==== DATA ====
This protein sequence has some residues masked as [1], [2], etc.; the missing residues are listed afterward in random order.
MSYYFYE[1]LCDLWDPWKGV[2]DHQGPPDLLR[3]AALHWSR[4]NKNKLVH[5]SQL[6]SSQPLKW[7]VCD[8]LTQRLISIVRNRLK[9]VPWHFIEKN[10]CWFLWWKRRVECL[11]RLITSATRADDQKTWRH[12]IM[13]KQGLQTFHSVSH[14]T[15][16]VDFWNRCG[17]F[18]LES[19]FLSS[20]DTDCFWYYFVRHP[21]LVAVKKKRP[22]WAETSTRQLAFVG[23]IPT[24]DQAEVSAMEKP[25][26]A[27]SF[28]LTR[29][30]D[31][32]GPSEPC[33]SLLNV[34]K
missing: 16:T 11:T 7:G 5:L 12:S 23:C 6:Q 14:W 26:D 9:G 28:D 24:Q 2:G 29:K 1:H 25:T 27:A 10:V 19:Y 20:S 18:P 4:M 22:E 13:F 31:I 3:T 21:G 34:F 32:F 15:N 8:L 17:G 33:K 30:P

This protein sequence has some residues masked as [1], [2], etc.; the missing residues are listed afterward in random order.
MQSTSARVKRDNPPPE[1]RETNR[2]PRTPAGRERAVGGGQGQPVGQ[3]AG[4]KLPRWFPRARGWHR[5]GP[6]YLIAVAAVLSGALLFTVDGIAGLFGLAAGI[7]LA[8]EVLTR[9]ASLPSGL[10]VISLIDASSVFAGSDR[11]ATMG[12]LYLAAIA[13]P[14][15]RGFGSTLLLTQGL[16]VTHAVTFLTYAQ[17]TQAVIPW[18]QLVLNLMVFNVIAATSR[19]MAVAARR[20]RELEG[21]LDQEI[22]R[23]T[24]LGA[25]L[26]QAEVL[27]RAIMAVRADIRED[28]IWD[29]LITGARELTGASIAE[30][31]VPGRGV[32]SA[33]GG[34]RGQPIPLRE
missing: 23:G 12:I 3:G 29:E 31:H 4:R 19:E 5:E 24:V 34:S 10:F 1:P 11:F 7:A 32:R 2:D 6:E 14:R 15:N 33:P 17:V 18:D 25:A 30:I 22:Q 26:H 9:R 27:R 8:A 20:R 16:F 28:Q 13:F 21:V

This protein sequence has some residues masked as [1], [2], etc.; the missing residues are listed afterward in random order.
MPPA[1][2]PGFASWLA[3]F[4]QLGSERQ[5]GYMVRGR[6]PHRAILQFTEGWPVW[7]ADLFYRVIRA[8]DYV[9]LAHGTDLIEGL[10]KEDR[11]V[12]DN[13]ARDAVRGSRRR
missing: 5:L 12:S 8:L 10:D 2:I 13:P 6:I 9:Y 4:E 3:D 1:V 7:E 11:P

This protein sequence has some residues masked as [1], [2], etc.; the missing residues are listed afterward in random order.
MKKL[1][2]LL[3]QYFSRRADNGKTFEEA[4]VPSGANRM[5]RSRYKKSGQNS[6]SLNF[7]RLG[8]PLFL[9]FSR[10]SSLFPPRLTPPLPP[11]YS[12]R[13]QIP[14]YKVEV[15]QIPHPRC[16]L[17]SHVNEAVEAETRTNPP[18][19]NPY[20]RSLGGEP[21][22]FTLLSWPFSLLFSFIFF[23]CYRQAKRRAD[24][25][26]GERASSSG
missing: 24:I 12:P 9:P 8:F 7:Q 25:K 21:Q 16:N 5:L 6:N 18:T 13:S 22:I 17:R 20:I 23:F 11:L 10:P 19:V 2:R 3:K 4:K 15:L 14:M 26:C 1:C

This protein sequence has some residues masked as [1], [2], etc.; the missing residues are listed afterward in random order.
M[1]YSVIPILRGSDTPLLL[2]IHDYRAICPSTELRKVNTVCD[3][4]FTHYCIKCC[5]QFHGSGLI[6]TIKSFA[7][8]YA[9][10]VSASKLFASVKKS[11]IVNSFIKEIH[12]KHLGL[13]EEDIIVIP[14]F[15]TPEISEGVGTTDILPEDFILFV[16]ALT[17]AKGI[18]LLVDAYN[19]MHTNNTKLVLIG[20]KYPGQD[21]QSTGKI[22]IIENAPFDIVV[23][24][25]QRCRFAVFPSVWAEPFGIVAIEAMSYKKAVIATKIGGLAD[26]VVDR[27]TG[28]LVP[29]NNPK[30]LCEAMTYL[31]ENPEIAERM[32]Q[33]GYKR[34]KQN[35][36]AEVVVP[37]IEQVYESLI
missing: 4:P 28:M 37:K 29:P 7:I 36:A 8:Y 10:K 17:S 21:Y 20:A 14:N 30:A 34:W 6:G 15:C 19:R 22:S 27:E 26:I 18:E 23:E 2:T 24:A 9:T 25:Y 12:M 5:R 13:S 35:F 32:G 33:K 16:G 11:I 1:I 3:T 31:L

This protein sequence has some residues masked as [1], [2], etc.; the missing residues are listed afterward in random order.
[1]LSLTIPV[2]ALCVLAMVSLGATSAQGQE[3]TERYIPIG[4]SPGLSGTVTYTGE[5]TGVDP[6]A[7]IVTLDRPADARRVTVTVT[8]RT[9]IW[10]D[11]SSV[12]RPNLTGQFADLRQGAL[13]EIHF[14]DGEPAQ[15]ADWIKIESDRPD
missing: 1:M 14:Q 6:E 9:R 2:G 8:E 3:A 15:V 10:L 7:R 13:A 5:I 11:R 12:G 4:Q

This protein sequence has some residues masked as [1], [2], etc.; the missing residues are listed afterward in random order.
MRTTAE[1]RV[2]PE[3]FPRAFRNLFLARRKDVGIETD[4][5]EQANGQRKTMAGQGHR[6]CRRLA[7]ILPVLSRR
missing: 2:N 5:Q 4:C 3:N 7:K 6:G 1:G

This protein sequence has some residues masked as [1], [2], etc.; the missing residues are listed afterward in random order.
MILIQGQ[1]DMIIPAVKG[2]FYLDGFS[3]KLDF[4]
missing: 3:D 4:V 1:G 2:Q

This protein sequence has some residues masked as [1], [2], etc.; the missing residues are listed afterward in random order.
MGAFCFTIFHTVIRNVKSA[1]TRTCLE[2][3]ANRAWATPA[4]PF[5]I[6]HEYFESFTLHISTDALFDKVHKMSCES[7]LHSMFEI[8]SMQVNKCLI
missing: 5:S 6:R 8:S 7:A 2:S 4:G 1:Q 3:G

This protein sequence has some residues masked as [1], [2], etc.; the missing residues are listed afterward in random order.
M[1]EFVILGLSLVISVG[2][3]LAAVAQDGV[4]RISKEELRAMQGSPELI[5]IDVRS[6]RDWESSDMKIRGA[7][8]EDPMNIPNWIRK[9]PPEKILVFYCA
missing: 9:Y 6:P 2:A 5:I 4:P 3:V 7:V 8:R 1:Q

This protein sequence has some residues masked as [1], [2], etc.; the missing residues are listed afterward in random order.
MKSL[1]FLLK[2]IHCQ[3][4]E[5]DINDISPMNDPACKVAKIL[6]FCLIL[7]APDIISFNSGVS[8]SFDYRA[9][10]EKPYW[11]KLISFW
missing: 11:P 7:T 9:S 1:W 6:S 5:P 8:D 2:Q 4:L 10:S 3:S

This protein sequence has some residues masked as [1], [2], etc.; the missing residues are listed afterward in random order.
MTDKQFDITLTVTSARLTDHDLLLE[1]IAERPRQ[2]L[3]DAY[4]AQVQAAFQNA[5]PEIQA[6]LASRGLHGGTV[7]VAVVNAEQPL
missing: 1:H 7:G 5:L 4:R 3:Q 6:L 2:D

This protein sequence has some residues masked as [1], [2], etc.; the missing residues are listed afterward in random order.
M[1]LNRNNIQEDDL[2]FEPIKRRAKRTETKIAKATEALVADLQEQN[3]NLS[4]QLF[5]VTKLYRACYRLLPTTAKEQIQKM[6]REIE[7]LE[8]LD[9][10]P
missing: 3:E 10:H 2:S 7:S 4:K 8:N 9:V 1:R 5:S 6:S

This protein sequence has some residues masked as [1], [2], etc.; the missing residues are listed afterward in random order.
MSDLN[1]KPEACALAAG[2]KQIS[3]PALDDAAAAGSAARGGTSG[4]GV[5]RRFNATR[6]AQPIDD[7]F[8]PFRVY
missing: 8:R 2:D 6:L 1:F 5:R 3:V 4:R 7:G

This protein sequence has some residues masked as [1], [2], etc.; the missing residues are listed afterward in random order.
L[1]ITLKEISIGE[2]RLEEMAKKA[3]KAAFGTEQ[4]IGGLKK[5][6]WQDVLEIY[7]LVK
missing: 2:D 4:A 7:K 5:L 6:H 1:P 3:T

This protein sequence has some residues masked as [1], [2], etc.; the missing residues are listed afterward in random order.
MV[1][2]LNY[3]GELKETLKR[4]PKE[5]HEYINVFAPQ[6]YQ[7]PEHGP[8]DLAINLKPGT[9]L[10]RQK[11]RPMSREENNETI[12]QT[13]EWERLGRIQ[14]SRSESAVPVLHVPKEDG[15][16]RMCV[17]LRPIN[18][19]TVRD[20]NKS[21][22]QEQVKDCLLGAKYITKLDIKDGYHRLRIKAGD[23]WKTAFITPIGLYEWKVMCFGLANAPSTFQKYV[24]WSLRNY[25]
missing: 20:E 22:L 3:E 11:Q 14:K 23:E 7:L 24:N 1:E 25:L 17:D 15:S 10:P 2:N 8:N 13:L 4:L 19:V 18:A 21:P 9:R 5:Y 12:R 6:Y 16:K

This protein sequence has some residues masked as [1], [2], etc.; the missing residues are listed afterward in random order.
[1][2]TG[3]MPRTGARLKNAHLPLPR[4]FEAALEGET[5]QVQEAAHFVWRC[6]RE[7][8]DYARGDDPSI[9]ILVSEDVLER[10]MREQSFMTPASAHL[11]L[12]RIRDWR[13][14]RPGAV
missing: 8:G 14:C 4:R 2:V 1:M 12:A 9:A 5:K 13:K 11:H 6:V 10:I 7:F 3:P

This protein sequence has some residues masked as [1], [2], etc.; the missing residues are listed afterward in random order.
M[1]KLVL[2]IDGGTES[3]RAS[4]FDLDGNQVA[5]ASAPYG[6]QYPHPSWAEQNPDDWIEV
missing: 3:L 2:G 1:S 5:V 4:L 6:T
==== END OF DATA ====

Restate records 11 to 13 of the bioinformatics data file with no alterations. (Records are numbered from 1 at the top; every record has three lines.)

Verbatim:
This protein sequence has some residues masked as [1], [2], etc.; the missing residues are listed afterward in random order.
MKSL[1]FLLK[2]IHCQ[3][4]E[5]DINDISPMNDPACKVAKIL[6]FCLIL[7]APDIISFNSGVS[8]SFDYRA[9][10]EKPYW[11]KLISFW
missing: 11:P 7:T 9:S 1:W 6:S 5:P 8:D 2:Q 4:L 10:S 3:S

This protein sequence has some residues masked as [1], [2], etc.; the missing residues are listed afterward in random order.
MTDKQFDITLTVTSARLTDHDLLLE[1]IAERPRQ[2]L[3]DAY[4]AQVQAAFQNA[5]PEIQA[6]LASRGLHGGTV[7]VAVVNAEQPL
missing: 1:H 7:G 5:L 4:R 3:Q 6:L 2:D

This protein sequence has some residues masked as [1], [2], etc.; the missing residues are listed afterward in random order.
M[1]LNRNNIQEDDL[2]FEPIKRRAKRTETKIAKATEALVADLQEQN[3]NLS[4]QLF[5]VTKLYRACYRLLPTTAKEQIQKM[6]REIE[7]LE[8]LD[9][10]P
missing: 3:E 10:H 2:S 7:S 4:K 8:N 9:V 1:R 5:S 6:S